Yale School of Management

What’s “Wabi Sabi” and why it can be your next life philosophy. A talk with Peter Kasahara.

Peter Kasahara is a Partner and works 100% as Digital Intelligence Leader with a Global Consulting firm in Zurich. Learn more about the importance of coaching for him and his life philosophy. 

August 28, 2020
Author: Peter Kasahara
Why is coaching important for you?

I think coaching is at the core of my role as a leader, as a Partner at a Global Consulting firm based out of Switzerland, but also as a human being. Coaching gives permission and is the key to unlocking the full potential of a person. Every person deserves to make progress, to evolve and to find the beauty in her- or himself. Being the external influencing factor which makes a difference is in the DNA of coaching.

How do you make time for coaching in your daily work-life?

This is an art and science question as well as an obligation as a leader: human-centric leadership is not just addressing the subject matter expert; it is taking care of the entire person and this can differentiate us from competitors. Neither art nor science can happen without preparation and dedication: in my weekly schedule, I dedicate time for one-to-one interactions or small group sessions where we are not talking pure business but people aspects too. During these conversations, you need to be present, you need to listen and pay attention and sometimes prepare content to support or trigger the dialogue. The biggest gift that we have as humans is time. Our people are the most important success factor and they deserve time.

What is your ‘coaching hack’ for new/other career coaches and team leaders?

Let me rephrase it into ‘Don't be a couch potato, be a coach tomato’, and as no tomato is ever exactly the same, tomato stands for really having a very different perspective, not just in client-oriented BXT (Business Experience Technology) interactions but also in transforming as a person. If you can help your coachee to know what their strengths are, what their passion is and what their growth opportunity is, then you will see their sweet spot where all those three dimensions or circles overlap. Find that sweet spot as a coach. The other thing is not only to focus on how to address the content, but also on how to access the person. It’s about how you can ‘kiss their brain and touch their heart’ or ‘touch their brain and kiss their heart’ in an interaction so that people feel free to open up. For me, this means connecting with the person’s thoughts, as well as their feelings and emotions and evoking wholesome personal development through this. Of course, everyone has a personal privacy sphere and decides by themselves how much they want to open up and share. But that also links into the classic dimension of trust, which is built on reliability, credibility, intimacy, and self-orientation. Therefore, a coach needs to create trust, which is of course key for us, as trust is one of the big defining foundations of the work place.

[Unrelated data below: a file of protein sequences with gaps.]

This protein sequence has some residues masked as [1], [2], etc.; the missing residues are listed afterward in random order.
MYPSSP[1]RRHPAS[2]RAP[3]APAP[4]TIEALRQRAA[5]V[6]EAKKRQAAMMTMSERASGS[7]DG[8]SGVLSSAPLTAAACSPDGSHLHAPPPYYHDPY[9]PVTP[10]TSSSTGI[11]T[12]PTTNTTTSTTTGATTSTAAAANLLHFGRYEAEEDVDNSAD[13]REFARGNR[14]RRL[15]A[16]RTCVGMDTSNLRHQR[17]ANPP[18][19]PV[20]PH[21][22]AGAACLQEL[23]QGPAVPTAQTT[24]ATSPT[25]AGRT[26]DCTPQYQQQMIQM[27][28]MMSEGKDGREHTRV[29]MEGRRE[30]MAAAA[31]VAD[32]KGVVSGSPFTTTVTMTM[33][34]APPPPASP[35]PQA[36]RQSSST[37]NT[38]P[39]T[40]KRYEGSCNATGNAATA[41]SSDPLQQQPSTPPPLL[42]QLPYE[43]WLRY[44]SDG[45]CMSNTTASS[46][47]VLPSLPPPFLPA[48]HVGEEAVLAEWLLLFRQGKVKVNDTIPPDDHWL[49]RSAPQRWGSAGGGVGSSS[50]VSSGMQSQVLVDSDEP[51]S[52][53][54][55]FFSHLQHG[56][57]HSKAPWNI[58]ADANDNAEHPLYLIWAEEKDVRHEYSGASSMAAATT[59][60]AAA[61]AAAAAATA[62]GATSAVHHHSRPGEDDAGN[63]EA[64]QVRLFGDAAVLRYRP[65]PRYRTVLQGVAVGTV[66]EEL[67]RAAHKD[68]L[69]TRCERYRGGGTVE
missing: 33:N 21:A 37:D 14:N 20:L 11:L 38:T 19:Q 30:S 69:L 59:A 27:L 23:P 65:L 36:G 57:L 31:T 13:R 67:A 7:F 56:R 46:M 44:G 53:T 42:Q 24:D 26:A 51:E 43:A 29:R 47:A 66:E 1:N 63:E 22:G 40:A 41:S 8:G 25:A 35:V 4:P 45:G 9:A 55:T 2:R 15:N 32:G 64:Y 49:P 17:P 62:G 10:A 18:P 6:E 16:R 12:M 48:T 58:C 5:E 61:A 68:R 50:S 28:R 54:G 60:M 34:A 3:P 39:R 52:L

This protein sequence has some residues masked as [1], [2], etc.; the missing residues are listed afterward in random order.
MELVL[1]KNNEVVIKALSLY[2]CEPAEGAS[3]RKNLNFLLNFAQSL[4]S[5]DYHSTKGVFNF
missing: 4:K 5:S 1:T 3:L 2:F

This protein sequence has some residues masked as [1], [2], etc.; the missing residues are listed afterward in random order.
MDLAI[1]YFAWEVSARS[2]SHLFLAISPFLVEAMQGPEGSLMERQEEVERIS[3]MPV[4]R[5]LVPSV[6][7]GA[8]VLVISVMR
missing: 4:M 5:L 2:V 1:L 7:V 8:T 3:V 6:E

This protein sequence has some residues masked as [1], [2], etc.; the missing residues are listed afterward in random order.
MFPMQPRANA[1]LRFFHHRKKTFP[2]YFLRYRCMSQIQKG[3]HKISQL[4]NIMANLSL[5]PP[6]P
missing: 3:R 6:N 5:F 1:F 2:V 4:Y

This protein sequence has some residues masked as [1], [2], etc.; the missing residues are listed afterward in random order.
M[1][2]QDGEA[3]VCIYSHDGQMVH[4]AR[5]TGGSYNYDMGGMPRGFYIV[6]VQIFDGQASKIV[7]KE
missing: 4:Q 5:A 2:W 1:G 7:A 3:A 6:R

What empowers you?

I am half Japanese and half Swiss and Wabi Sabi is the Japanese philosophy I was raised with. Wabi Sabi means: “You strive for excellence. You strive for perfection, but in order to do so, you always remain yourself. Only then does your imperfection come out naturally and only that will make you beautiful.” So, I think that is the point. See yourself with all of your imperfections while striving for excellence. I wish everyone more Wabi Sabi as a powerful engine for your progress.